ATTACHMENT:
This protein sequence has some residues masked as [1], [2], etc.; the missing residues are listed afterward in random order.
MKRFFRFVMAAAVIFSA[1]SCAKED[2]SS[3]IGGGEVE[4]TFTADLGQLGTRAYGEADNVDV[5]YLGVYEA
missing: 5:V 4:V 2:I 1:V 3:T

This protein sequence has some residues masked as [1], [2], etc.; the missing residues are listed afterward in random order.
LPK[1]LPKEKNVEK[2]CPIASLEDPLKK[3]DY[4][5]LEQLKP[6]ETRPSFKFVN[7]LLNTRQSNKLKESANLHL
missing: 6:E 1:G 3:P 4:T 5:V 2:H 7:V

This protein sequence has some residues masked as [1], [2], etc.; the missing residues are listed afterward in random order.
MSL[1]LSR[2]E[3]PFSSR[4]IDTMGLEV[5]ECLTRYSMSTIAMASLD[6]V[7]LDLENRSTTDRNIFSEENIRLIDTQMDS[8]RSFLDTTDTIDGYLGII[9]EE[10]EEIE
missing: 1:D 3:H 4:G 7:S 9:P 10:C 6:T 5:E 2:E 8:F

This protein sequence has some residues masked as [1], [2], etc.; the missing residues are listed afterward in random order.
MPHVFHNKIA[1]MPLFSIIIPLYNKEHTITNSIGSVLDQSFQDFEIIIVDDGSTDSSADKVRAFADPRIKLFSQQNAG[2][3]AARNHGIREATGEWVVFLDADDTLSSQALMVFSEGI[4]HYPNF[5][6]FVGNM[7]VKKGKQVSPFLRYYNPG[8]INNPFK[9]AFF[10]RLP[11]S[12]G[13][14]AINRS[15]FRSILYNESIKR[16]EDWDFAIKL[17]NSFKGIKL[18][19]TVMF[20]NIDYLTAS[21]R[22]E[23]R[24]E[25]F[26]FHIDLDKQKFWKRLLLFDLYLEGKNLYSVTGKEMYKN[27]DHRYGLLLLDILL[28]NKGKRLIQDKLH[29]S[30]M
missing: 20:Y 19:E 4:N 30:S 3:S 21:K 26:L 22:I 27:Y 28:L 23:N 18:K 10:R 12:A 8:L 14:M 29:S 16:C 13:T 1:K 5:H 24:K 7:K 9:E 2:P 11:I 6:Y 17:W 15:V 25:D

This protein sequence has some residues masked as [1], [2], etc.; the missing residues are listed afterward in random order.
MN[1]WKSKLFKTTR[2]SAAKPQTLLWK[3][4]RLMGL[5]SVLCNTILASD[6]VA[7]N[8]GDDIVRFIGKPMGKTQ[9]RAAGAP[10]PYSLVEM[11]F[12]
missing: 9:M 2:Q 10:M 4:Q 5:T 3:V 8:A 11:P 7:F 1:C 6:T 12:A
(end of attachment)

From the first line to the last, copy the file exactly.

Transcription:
This protein sequence has some residues masked as [1], [2], etc.; the missing residues are listed afterward in random order.
MKRFFRFVMAAAVIFSA[1]SCAKED[2]SS[3]IGGGEVE[4]TFTADLGQLGTRAYGEADNVDV[5]YLGVYEA
missing: 5:V 4:V 2:I 1:V 3:T

This protein sequence has some residues masked as [1], [2], etc.; the missing residues are listed afterward in random order.
LPK[1]LPKEKNVEK[2]CPIASLEDPLKK[3]DY[4][5]LEQLKP[6]ETRPSFKFVN[7]LLNTRQSNKLKESANLHL
missing: 6:E 1:G 3:P 4:T 5:V 2:H 7:V

This protein sequence has some residues masked as [1], [2], etc.; the missing residues are listed afterward in random order.
MSL[1]LSR[2]E[3]PFSSR[4]IDTMGLEV[5]ECLTRYSMSTIAMASLD[6]V[7]LDLENRSTTDRNIFSEENIRLIDTQMDS[8]RSFLDTTDTIDGYLGII[9]EE[10]EEIE
missing: 1:D 3:H 4:G 7:S 9:P 10:C 6:T 5:E 2:E 8:F

This protein sequence has some residues masked as [1], [2], etc.; the missing residues are listed afterward in random order.
MPHVFHNKIA[1]MPLFSIIIPLYNKEHTITNSIGSVLDQSFQDFEIIIVDDGSTDSSADKVRAFADPRIKLFSQQNAG[2][3]AARNHGIREATGEWVVFLDADDTLSSQALMVFSEGI[4]HYPNF[5][6]FVGNM[7]VKKGKQVSPFLRYYNPG[8]INNPFK[9]AFF[10]RLP[11]S[12]G[13][14]AINRS[15]FRSILYNESIKR[16]EDWDFAIKL[17]NSFKGIKL[18][19]TVMF[20]NIDYLTAS[21]R[22]E[23]R[24]E[25]F[26]FHIDLDKQKFWKRLLLFDLYLEGKNLYSVTGKEMYKN[27]DHRYGLLLLDILL[28]NKGKRLIQDKLH[29]S[30]M
missing: 20:Y 19:E 4:N 30:S 3:S 21:K 26:L 22:I 27:Y 28:L 23:N 18:K 10:R 12:A 8:L 14:M 29:S 16:C 13:T 1:K 5:H 24:K 7:K 9:E 2:P 11:I 6:Y 17:W 15:V 25:D

This protein sequence has some residues masked as [1], [2], etc.; the missing residues are listed afterward in random order.
MN[1]WKSKLFKTTR[2]SAAKPQTLLWK[3][4]RLMGL[5]SVLCNTILASD[6]VA[7]N[8]GDDIVRFIGKPMGKTQ[9]RAAGAP[10]PYSLVEM[11]F[12]
missing: 9:M 2:Q 10:M 4:Q 5:T 3:V 8:A 11:P 7:F 1:C 6:T 12:A